Freedom and Remembrance: The Problem with Memorializing

September 18, 2016

If you walk through Rosslyn, Virginia, out of the tiny downtown and over the freeway, you can see the U.S. Marine Corp memorial at the trailhead of Arlington National Cemetery. Its surface is a life-sized relief of the soldiers raising the flag at Iwo Jima. Its base is inscribed with names of all the places the Marines have served, from the halls of Montezuma to the shores of Tripoli. From Lebanon, where the U.S. helped rig an election in 1957, to Vietnam, where countless people lost their lives to prop up Diem’s failed puppet state, to Granada, where we did… only Reagan knows what.

We make memorials to honor the dead. What did any of these people die for? Some, for freedom. Some, for voter fraud and Vietnam. I want to honor our troops as much as anyone, but every time I look at that memorial, I can’t help but think that plenty of these soldiers died for a cause that didn’t deserve them. Maybe the whole point of a memorial is to remind us that there is  no honor in some deaths.

In November of last year, President John DeGioia, alongside the Working Group on Slavery, Memory, and Reconciliation, approved changes to the names of Mulledy and McSherry Halls, named after the Jesuits who presided over the sale of 272 slaves which funded Georgetown University. Almost a year later, more recommendations were announced, including renaming the buildings again, offering an official apology for the university’s tarnishing history with slavery, creating a memorial for the enslaved, and offering preference to any descendents of the original 272 who apply to Georgetown.

As a species, humans, and I think in particular Americans, have a knee-jerk reaction to injustice, or at least, the concept of it. Ironically, this is a big reason we’re so slow to change anything; positive reform requires acknowledging that we’ve let a wrong go unrighted, something we hate admitting. Better, easier, to just imagine the world is perfect as it is, which is probably why, in my own experience,  so many people are convinced that racism ended with MLK. And once we as a society do recognize an injustice, our country’s history with slavery being the most obvious, it’s anathema to us, as good people, to admit there’s a problem we can’t fix, that the institutions we have positive views of may be flawed or broken.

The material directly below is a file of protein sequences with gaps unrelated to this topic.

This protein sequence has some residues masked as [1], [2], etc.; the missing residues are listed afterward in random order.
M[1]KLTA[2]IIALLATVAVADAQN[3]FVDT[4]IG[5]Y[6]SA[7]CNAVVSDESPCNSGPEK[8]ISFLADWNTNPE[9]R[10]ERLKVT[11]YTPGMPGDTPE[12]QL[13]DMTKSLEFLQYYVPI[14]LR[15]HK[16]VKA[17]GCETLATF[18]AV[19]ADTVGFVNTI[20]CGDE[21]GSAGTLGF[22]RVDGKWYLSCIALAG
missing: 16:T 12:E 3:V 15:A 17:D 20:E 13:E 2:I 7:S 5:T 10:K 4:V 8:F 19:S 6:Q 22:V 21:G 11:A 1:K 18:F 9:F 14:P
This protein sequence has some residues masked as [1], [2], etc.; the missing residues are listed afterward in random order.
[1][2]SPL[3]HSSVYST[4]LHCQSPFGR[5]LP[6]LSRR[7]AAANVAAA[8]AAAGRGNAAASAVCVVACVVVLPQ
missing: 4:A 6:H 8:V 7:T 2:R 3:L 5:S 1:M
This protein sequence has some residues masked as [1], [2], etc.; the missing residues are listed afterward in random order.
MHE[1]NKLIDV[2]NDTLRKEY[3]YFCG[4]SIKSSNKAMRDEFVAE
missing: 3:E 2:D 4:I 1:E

Herein lies the problem: everyone who was once involved is now dead. Mulledy, McSherry, and everyone sold in that horrible inhumane institution, all have been decomposing for the better part of two hundred years. If justice is a contract between aggressors and aggressed, then it’s long, long expired. And we can rename the buildings as many times as we like, but frankly, it does about as much to make up for the crimes of the past as would digging up the dead Jesuits and yelling at their bones. As a gesture, it’s pure symbolism. That’s not to say it’s unwelcome, or offensive, but let’s not delude ourselves into thinking this represents any kind of real change.

So how to make amends for the university’s participation in the slave trade? You can’t. That ship has sailed and it’s never coming back. Now you can and should apply triage to address the effects slavery leaves on the community – poverty, crime, the school-to-prison pipeline, and so forth. And you can offer preferential treatment to applicants descended from the original slaves, which is something I support. But the rest of it – the apology, the memorial, the “Reconciliation”, the names on the buildings – it means nothing. It’s a  nice gesture, a little knee-jerk guilt assuaging, but it doesn’t fix the problem any more than the Emancipation Proclamation fixed it, or the Civil Rights Act fixed it. For the people who suffered it, nothing will fix it.

Maybe the solution isn’t to memorialize this. Maybe the only option we have is to let go. Not to deny our history, not to forget its legacy or neglect to fix the problems it left behind, but to accept that some injustices are so far in our past that they’re beyond our reach, rather than driving ourselves to a guilt-ridden frenzy over how to atone. The world, at least at Georgetown, has gotten undeniably better since Mulledy and McSherry. There are still problems that need our attention, there always will be, but that’s a burden shared by everyone in every country.

Yesterday was bleak. All we can do is come to terms with that, understand that we’re not the same people, and try to make tomorrow brighter.

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